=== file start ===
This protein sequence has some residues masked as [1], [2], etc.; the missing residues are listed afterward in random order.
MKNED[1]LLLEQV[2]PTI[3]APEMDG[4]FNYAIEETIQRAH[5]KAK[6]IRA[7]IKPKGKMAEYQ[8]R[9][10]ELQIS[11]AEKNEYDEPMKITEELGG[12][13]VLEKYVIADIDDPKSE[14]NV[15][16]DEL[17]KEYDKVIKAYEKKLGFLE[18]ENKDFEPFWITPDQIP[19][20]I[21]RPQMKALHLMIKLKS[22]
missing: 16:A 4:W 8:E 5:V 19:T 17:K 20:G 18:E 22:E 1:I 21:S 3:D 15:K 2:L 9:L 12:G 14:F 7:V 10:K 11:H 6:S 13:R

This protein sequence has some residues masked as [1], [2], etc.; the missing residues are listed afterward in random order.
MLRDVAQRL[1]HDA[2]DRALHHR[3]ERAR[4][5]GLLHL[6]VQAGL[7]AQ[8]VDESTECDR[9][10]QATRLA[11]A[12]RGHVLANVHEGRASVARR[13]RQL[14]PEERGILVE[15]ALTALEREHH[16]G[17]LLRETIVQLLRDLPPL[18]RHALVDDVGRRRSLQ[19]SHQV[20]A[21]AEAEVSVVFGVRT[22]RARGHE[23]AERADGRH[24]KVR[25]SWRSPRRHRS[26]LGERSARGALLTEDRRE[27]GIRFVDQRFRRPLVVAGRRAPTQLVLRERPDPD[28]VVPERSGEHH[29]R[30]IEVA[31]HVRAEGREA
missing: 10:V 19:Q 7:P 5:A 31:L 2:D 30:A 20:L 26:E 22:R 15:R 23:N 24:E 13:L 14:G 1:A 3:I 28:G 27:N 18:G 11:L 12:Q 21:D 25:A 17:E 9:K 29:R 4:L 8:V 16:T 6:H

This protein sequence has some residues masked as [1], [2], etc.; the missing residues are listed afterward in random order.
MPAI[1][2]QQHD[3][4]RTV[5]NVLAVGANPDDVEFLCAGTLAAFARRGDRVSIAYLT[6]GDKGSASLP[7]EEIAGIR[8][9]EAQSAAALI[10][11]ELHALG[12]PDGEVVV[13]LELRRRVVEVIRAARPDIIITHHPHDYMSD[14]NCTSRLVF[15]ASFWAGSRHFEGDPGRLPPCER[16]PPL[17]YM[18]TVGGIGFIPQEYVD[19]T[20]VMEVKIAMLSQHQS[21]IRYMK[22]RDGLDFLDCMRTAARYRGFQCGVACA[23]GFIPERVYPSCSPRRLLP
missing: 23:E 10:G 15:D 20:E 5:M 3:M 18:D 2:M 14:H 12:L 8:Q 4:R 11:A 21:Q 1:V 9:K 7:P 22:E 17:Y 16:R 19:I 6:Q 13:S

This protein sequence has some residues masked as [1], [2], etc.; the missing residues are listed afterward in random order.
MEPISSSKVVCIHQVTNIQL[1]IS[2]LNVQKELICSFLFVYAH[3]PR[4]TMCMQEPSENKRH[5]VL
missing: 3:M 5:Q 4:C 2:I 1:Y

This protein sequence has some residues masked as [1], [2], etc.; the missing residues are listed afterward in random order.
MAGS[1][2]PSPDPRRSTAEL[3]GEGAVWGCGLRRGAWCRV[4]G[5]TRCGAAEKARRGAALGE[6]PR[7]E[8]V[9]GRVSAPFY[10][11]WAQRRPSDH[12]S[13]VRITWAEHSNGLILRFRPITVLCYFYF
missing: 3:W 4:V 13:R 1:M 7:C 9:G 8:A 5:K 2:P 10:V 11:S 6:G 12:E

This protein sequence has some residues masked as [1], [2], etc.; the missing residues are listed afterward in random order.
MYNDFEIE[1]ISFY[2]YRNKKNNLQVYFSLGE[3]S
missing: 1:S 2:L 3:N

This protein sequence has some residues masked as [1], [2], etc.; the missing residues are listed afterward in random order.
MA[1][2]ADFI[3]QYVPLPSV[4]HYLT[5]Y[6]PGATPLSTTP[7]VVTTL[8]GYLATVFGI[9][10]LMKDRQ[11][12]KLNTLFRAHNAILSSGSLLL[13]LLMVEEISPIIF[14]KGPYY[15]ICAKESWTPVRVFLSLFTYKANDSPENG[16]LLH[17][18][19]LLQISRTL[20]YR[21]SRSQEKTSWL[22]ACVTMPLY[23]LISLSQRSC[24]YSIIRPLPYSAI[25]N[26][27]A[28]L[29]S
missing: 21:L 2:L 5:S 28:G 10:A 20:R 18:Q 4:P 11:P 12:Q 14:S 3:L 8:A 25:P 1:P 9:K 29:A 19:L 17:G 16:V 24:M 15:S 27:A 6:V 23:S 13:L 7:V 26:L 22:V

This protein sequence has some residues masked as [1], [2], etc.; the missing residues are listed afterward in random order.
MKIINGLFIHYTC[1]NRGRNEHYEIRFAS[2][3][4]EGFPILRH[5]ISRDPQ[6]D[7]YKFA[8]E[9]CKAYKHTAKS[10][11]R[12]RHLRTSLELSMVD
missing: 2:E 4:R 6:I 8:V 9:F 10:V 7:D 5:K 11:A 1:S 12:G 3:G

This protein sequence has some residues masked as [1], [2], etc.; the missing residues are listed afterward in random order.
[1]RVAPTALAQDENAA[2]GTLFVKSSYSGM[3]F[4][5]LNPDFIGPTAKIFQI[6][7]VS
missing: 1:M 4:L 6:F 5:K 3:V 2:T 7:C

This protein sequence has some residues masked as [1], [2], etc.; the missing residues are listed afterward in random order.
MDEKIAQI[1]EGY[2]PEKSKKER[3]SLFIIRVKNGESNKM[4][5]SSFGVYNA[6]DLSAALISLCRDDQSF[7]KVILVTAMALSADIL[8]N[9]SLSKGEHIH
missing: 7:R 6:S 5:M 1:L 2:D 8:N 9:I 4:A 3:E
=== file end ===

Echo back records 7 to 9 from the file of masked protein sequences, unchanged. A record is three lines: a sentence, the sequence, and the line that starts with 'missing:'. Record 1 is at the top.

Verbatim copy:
This protein sequence has some residues masked as [1], [2], etc.; the missing residues are listed afterward in random order.
MA[1][2]ADFI[3]QYVPLPSV[4]HYLT[5]Y[6]PGATPLSTTP[7]VVTTL[8]GYLATVFGI[9][10]LMKDRQ[11][12]KLNTLFRAHNAILSSGSLLL[13]LLMVEEISPIIF[14]KGPYY[15]ICAKESWTPVRVFLSLFTYKANDSPENG[16]LLH[17][18][19]LLQISRTL[20]YR[21]SRSQEKTSWL[22]ACVTMPLY[23]LISLSQRSC[24]YSIIRPLPYSAI[25]N[26][27]A[28]L[29]S
missing: 21:L 2:L 5:S 28:G 10:A 20:R 18:Q 4:P 11:P 12:Q 14:S 3:L 8:A 25:P 1:P 9:K 29:A 19:L 17:G 16:V 24:M 15:S 27:A 6:V 23:S 13:L 7:V 26:L 22:V

This protein sequence has some residues masked as [1], [2], etc.; the missing residues are listed afterward in random order.
MKIINGLFIHYTC[1]NRGRNEHYEIRFAS[2][3][4]EGFPILRH[5]ISRDPQ[6]D[7]YKFA[8]E[9]CKAYKHTAKS[10][11]R[12]RHLRTSLELSMVD
missing: 2:E 4:R 6:I 8:V 9:F 10:V 7:D 5:K 11:A 1:S 12:G 3:G

This protein sequence has some residues masked as [1], [2], etc.; the missing residues are listed afterward in random order.
[1]RVAPTALAQDENAA[2]GTLFVKSSYSGM[3]F[4][5]LNPDFIGPTAKIFQI[6][7]VS
missing: 1:M 4:L 6:F 5:K 3:V 2:T 7:C